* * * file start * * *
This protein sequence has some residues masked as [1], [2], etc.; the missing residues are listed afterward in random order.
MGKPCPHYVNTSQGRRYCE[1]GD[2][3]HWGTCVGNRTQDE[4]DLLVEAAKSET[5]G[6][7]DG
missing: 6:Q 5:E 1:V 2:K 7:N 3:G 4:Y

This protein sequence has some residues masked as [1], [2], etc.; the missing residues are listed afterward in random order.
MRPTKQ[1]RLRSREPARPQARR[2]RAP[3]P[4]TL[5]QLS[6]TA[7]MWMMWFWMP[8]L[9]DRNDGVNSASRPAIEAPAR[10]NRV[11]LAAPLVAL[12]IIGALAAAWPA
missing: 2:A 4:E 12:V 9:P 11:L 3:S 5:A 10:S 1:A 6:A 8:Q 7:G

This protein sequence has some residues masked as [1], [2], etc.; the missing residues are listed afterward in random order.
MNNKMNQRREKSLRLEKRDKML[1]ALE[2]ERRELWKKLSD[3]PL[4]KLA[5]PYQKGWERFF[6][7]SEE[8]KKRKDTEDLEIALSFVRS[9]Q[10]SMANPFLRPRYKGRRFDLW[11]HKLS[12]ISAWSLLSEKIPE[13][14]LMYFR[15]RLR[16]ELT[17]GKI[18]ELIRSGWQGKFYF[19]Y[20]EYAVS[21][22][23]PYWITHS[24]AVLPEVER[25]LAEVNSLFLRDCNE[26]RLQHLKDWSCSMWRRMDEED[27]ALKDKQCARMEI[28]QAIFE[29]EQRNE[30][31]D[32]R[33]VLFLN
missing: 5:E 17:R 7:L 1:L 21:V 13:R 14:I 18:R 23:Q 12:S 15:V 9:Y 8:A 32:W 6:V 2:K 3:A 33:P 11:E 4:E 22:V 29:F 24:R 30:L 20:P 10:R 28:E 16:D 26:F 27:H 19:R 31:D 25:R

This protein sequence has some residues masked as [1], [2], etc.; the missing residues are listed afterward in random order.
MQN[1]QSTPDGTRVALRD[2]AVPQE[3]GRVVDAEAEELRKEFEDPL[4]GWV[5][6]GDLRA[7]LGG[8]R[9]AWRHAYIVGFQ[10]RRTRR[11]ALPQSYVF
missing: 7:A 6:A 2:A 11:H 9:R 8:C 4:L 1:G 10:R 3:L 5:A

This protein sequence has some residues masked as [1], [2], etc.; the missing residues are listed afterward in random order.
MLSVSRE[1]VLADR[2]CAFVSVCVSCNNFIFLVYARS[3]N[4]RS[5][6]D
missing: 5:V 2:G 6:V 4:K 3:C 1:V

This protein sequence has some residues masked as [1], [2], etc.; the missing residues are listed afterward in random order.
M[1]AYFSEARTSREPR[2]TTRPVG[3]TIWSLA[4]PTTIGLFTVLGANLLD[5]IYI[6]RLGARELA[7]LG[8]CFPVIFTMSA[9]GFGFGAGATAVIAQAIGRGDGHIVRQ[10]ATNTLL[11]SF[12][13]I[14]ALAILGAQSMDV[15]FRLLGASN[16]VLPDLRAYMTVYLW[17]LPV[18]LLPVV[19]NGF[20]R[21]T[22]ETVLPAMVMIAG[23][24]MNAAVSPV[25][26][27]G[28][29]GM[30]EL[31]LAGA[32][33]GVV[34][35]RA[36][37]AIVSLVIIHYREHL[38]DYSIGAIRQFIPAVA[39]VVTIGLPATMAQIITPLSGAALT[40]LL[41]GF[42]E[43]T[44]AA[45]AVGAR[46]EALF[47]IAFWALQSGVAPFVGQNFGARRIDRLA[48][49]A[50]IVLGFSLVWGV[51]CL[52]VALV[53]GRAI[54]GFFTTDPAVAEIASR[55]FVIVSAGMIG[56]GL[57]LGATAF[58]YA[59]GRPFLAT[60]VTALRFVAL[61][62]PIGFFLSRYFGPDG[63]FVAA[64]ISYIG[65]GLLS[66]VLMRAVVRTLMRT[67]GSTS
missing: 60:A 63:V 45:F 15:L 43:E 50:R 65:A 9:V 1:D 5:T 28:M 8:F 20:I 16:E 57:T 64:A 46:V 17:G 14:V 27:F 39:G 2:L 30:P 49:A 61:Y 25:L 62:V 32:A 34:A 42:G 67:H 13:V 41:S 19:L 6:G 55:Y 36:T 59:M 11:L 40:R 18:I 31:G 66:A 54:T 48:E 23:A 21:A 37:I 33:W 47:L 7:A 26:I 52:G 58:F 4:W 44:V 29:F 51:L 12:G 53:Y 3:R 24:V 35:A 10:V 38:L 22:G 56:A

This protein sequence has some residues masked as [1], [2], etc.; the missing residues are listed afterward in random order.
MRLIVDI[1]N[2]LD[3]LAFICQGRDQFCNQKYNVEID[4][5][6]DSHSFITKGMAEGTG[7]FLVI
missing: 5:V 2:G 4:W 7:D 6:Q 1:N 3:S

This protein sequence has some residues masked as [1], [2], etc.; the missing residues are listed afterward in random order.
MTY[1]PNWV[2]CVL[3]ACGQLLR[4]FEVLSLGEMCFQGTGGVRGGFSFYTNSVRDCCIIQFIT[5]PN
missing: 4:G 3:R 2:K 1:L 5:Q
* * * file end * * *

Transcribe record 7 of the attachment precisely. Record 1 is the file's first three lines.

This protein sequence has some residues masked as [1], [2], etc.; the missing residues are listed afterward in random order.
MRLIVDI[1]N[2]LD[3]LAFICQGRDQFCNQKYNVEID[4][5][6]DSHSFITKGMAEGTG[7]FLVI
missing: 5:V 2:G 4:W 7:D 6:Q 1:N 3:S